The Memory Pool: Australian stories of summer, sun and swimming
Paperback | Nov 2019 | NewSouth | 9781742236582 | 272pp | 210x135mm | GEN | AUD$29.99, NZD$34.99
is a central part of most Australian childhoods. We idealise beaches and surf,
but for many kids the local pool – whether it’s an ocean, tidal or a
chlorinated pool – is where they pass summer days. Pools are places of
imagination, daring, belonging, freedom, friendship and romance. For some they
are places of hard-core swimming training. This delightful, nostalgic anthology
brings together reflections and recollections about the swimming pools of
childhood from a range of Australians of diverse ages and backgrounds, well
known and not-so-famous — including Trent Dalton, Leah Purcell,
Shane Gould, Bryan Brown and Merrick Watts.
Evocative, funny and sometimes bittersweet, almost 30 people remember the pools that shaped their childhoods. Everyone who has ever dived into their local olympic pool, bush waterhole or saltwater baths will want to submerge themselves in this beautiful book.
‘Crisscrossing the nation, spanning generations and histories, these stories celebrate the joy and freedom of being a body in water. Read it while beside your favourite beach or pool, or read it and be transported there.’ — Bernadette Brennan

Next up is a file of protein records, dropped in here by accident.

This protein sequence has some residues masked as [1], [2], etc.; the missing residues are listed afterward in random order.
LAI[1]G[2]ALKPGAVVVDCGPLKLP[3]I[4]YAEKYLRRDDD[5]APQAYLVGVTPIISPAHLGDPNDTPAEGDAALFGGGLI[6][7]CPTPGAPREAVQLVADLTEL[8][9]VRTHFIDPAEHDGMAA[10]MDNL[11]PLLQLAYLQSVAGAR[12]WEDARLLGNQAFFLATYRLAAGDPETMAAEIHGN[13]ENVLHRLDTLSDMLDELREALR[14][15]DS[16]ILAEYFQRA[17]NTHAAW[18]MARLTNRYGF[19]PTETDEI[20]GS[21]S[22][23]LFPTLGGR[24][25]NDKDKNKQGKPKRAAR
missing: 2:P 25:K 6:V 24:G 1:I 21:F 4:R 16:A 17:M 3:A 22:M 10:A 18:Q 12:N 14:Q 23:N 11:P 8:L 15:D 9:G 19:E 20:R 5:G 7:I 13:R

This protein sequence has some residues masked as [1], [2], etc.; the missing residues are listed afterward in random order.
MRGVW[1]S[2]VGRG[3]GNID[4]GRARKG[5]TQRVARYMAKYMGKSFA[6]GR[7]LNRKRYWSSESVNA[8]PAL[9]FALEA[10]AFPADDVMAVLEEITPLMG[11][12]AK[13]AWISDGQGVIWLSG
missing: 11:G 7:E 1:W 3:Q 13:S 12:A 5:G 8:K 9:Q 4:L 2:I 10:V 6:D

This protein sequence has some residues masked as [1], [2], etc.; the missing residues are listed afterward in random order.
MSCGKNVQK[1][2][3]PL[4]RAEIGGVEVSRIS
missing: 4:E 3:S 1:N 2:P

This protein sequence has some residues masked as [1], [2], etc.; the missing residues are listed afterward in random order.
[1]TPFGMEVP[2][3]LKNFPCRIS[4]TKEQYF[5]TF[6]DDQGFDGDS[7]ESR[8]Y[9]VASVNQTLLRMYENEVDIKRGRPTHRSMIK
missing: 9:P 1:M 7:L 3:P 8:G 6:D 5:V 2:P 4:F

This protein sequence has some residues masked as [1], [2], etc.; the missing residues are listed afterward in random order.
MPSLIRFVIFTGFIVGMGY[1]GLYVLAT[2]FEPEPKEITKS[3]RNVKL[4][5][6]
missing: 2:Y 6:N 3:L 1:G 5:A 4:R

‘These immersive stories remind us that the swimming pool is not just the place we first learn to sink or swim. It’s a space of respite and renewal, playtime and pilgrimage, limerence and liminality, community and connection. Dive in – go on - I double dare you’. — Sian Prior, lap swimmer and author of ‘Shy: a memoir’ (Text Publishing).
‘I didn’t go to church as a kid but that was my church – that was my sacred space – a pilgrimage to Sandgate swimming pool.’ — Trent Dalton
'A joyful, moving, nostalgic and original take at what it means to be Australian. Dive in!' — Robert Drewe
'The Memory Pool is a
joyful dive into that paradise of Australian childhood, the local swimming
pool. In a series of beautifully recalled stories by well-known Australians, it
evokes both the sensory bliss of forgetting self in the sights, smells and feel
of the swimming pool, and the communal warmth of sharing long summer
days simply hanging about at the pool with family and friends. It’s a book
for anyone who remembers the sting of chorine or salt in eyes, the silky feel
of water slipping over limbs, and the feel of hot cement under a wet cossie.' — Patti Miller